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Lower back pain that radiates through butt, hip, leg. Burning and tingling in toes

merrie-girlmmerrie-girl Posts: 4
edited 04/15/2014 - 3:34 AM in Lower Back Pain
I am a new member and am tring to post in the right spot (hopefully) I searched around for a while on here and read some articles and posts, but can't seem to find anyone with my particular symptoms (maybe because I am not looking in the right place so sorry if that is true).

Here goes.. I am a 30 year old female in relatively good health. I have a history of lower back pain that radiates down my right leg (through my butt). This has occurred off and on for several years, since I was approximately 17. Sometimes it is so bad I can't even put weight down on my leg, other times I am able to deal with it ok with advil and a heating pad at night.

My job, which is in a casual pizza/sandwich shop seems to make it worse. Lots of standing in one spot, hunched over a counter, or if not doing this then lifting things, cleaning things, etc. I did go to my primary doctor when I was about 20 with this complaint, and he sent me for a X-ray, nothing there. I went to physical therapy for as long as insurance would allow, about three months, but it did not seem to help very much and there was never any actual diagnosis other than lower back pain. The pain continued but since nothing was found I stopped complaining, what is the point. (I also had some other issues, endometriosis and cysts that I was dealing with at the time and there is only so many doctors I can handle or afford.)

Anyway, fast forward to why I sought out this forum. I have recently (in the last 9 months or so) started to experience the additional joy of my toes in my right foot burning, tingling (not the athlete's foot type either :) , and sometimes throbbing pain. It does not seem to have much to do with anything I am doing, although it occurs more when I am standing than laying down. I did mention it to my doctor (a neurologist I see for migraines I have due to hormone therapy after a complete hysterectomy) and he did some physical tests to rule out MS, told me to change my shoes and stay off my feet more?

Well, I have changed my shoes several times much to my pocketbook's dismay, lol, and tried staying off my feet, not doing anything for me. Now I have been dealing with the back, butt, leg, pain for a long time with no complaint, but not sure if the burning, tingling, throbbing toes brings this to a new level. Or where I should head if it does. I have to say that I had more than my fill of doctors' appointments (no offense to any doctors) during and after my hysterectomy last year, so I haven't really been looking forward to opening up this can of worms, but now I am to the point where I can barely or not really do my job, and it is interfering with my personal life greatly as well. I have actually been looking for a less strenuous job, but don't know if that will help or not as it hurts when I am at home or out shopping too. So, any pointers, tips for the type of doctor I should try to see, if I should indeed see someone, questions I should ask, would be welcome. Sorry so long and hopefully I have covered all the bases. Sorry if I am repeating others' questions or story here.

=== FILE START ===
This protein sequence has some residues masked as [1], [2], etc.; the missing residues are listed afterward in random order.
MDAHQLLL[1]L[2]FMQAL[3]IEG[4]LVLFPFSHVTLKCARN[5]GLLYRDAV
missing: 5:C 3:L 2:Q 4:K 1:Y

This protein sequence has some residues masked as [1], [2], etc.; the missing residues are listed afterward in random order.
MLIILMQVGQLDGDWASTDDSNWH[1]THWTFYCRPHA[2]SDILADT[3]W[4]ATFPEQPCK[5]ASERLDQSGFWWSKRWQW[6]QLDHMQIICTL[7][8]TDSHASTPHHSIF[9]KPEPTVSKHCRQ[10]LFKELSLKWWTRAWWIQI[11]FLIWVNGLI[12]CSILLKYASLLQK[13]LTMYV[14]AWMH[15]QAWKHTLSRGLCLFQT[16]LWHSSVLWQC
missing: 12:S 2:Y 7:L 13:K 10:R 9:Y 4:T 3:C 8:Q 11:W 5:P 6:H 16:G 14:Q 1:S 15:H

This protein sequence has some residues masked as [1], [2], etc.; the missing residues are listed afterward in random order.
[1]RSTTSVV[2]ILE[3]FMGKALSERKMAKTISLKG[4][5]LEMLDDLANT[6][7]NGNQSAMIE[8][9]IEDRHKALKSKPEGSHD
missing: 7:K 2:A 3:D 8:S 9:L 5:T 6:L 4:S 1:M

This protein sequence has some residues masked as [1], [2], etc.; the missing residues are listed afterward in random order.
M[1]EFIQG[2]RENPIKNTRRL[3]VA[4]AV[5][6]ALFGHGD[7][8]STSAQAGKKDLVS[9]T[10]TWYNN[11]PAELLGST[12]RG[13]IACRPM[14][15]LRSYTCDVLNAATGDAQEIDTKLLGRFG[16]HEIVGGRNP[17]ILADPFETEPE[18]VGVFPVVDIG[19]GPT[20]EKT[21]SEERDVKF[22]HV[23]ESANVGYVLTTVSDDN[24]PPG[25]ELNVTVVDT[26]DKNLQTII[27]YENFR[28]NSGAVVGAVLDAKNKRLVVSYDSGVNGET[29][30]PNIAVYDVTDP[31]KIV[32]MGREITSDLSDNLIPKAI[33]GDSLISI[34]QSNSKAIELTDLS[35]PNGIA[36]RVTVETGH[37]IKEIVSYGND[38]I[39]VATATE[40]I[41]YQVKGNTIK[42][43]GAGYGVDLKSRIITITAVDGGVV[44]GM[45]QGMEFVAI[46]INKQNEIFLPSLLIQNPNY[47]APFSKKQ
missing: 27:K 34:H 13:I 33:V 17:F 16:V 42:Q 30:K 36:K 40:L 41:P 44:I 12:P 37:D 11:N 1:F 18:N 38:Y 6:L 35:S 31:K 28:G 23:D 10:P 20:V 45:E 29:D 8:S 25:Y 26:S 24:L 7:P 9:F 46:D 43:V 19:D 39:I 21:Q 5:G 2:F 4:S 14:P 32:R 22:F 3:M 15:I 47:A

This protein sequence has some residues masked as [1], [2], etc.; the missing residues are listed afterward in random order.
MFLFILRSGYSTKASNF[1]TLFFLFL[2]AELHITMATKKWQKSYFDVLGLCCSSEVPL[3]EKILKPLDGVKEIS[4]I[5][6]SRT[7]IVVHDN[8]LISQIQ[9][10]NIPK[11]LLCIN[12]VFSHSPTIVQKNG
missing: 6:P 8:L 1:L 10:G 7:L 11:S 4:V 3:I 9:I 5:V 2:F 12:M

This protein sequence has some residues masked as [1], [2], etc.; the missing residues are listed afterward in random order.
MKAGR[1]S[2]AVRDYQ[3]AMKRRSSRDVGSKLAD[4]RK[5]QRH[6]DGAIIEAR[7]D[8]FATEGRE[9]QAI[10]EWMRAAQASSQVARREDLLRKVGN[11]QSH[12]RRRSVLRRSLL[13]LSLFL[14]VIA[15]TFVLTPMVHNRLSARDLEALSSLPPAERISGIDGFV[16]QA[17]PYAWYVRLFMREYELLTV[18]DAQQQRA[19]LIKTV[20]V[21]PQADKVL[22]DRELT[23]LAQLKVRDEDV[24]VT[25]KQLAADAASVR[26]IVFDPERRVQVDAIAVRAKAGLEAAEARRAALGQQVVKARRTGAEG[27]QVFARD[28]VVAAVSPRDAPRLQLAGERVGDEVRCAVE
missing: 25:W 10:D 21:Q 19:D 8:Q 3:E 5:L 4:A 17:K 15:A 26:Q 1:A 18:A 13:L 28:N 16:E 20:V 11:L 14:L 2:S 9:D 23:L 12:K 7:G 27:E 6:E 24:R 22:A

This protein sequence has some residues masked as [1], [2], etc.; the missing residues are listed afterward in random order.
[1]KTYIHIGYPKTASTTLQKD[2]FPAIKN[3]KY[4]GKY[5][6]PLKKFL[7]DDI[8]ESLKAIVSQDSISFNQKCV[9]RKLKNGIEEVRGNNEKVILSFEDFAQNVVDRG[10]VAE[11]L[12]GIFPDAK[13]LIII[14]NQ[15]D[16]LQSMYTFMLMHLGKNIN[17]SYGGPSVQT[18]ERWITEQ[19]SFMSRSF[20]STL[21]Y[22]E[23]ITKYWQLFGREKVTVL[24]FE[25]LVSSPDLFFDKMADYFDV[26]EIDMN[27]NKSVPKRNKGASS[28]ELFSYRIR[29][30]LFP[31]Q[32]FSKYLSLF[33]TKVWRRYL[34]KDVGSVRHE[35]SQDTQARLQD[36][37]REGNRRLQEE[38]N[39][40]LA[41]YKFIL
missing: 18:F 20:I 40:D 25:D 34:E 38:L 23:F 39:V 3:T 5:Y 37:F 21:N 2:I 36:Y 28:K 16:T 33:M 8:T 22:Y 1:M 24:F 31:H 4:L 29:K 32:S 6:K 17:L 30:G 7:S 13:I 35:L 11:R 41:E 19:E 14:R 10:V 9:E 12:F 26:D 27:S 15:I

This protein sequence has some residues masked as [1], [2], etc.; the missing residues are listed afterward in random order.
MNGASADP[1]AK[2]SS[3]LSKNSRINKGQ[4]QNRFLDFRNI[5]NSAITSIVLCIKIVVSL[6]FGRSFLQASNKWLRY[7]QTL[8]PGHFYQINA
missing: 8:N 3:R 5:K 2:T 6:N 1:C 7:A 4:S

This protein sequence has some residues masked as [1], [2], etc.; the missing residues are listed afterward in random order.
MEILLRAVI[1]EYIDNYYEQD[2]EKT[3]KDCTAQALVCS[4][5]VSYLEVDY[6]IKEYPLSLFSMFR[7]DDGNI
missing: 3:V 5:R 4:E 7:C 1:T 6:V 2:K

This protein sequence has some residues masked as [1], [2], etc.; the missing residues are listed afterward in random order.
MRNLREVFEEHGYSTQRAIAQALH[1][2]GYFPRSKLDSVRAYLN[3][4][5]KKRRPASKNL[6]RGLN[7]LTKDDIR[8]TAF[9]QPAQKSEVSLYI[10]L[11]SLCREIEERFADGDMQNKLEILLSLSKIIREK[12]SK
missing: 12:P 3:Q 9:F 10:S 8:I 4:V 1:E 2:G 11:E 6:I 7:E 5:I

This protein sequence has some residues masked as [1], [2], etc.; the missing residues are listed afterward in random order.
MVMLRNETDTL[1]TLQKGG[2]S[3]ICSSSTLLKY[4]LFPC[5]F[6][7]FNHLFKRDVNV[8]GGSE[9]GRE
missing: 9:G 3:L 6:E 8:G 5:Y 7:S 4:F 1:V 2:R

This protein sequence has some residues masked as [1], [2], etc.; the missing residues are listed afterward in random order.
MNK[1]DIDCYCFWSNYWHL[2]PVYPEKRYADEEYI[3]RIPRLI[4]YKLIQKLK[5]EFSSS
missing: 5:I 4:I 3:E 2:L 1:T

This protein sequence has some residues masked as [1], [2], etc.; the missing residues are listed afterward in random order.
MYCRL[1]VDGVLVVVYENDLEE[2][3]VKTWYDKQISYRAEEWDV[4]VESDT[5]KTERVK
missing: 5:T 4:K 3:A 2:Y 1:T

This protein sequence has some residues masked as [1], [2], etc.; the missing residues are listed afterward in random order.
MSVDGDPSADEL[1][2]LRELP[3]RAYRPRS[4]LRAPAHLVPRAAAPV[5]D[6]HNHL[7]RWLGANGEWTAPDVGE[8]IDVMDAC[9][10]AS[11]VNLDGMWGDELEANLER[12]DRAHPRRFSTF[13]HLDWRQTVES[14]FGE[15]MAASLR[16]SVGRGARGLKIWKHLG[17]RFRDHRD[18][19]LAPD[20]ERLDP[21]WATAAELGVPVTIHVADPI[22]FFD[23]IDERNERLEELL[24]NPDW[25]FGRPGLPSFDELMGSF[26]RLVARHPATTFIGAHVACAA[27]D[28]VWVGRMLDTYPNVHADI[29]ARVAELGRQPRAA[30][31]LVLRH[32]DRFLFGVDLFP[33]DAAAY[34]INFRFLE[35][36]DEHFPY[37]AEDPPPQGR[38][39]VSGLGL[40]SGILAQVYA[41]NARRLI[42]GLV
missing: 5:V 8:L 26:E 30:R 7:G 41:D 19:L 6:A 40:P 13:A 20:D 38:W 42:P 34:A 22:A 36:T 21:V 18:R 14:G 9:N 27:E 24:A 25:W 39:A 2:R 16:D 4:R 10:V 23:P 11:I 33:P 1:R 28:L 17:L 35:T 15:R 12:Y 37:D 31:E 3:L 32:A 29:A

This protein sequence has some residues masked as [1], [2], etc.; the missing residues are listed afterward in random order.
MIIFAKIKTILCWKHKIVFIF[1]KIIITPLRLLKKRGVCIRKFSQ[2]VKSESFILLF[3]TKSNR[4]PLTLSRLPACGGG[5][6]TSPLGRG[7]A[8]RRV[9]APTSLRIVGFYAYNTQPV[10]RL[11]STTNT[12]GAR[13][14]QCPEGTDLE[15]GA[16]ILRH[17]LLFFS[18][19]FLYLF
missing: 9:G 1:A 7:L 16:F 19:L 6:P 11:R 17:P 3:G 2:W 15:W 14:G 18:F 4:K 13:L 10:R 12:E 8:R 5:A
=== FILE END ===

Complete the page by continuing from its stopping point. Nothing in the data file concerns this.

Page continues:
• DaveFusionDDaveFusion Posts: 476
    edited 12/28/2012 - 12:57 AM
    Your story sounds (unfortunately) like the classic sciatic, 'pinched nerve', story. (Been there, done that.)

    It's great that you have started to look around here. A great place to get stuck into learning this sciatica stuff is with the info in the FAQ at the top of the page.

    Then check out http://www.spine-health.com/conditions/sciatica (This info could also be found by navigating to the menu 'Treatment' tab (at top of page) --> then 'Sciatica' in drop down box.)

    Regarding treatment, you will come across this info, http://www.spine-health.com/conditions/sciatica/sciatica-treatment

    A few here were just discussing the importance of knowing, understanding and finding info to make treatment decisions just before reading your post, see http://www.spine-health.com/forum/treatment/back-surgery-and-neck-surgery/l5s1-microdiscectomy-newbie - there's info there that's relevant to you too.

    Suggest your next step be to get a referral to a good spinal specialist surgeon. In the Medical section of the FAQ, there is link to info on what type of doctor to see. Also, there are 3 links to discussions and suggestions on what to ask and how to prepare for the consultation with the surgeons. Additionally, there is also a link to 'finding a good surgeon' there as well. So lots of good stuff there. Note, surgeons! Always get more than one spinal surgeon opinion! I got 4!
  • merrie-girlmmerrie-girl Posts: 4
    edited 12/28/2012 - 2:09 AM
    Hi thaks for the links. I did go through the sciatica stuff before I posted, as well as the article on common causes of lower back pain bf I posted. There just seems to be so many different issues that can cause similar sciatic symptoms, its definitely impossible to try to play dr :( sigh, oh well. I am going to look at the links for finding a good surgeon, I feel like I am jumping the gun, but I guess it has been years of this, and now is getting worse, so I should just suck it up and see someone who knows what they are doing. I just really hate going to the dr's. Seen too many of them already, but I really hate pain too so I that is probably my answer huh :) I am about to switch jobs (hopefully) and will be then switching insurances, should I wait until the new one kicks in to follow up on this? I dont know if the back issue will be covered by the new company if there is a gap in insurance (which there would be). Well, might not even get the desk job so maybe getting too excited. Anyway, thank you for the links, I appreciate any guidance.
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  • Welcome. I also suggest seeing a good spine specialist, fellowship-trained and one that only works on spines. X-rays may not show what's happening. I can say that your symptoms mimic my lumbar stenosis, with standing and walking hurting like crazy and bending forward or sitting relieving the pain.